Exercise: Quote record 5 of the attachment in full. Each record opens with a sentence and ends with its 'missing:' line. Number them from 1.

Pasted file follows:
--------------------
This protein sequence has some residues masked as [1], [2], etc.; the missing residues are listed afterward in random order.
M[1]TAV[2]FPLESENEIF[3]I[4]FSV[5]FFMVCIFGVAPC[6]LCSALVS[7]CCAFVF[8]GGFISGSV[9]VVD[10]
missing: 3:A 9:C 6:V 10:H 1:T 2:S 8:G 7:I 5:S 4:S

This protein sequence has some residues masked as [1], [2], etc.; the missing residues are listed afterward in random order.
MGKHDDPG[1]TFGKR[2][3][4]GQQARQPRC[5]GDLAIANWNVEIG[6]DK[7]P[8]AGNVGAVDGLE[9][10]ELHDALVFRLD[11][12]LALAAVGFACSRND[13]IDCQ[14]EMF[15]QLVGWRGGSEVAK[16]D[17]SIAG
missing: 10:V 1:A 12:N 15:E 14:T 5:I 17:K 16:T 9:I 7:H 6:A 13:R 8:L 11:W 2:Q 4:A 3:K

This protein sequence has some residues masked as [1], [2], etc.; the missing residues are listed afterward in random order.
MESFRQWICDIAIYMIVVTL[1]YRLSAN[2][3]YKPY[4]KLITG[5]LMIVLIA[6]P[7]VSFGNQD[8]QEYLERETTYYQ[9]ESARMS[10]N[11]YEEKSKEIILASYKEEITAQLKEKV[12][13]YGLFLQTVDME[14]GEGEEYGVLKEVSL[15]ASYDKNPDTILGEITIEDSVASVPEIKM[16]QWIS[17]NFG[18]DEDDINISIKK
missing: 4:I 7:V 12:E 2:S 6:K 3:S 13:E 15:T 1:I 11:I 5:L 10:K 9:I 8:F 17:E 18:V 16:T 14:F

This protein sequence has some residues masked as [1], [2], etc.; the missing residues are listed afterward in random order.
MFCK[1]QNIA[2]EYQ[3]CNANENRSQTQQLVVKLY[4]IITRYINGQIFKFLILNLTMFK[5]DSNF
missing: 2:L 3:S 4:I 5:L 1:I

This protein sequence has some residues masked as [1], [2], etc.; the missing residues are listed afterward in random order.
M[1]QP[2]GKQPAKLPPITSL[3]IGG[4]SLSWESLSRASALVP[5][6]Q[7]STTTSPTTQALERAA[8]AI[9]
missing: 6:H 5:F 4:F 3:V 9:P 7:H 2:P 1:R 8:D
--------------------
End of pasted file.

This protein sequence has some residues masked as [1], [2], etc.; the missing residues are listed afterward in random order.
M[1]QP[2]GKQPAKLPPITSL[3]IGG[4]SLSWESLSRASALVP[5][6]Q[7]STTTSPTTQALERAA[8]AI[9]
missing: 6:H 5:F 4:F 3:V 9:P 7:H 2:P 1:R 8:D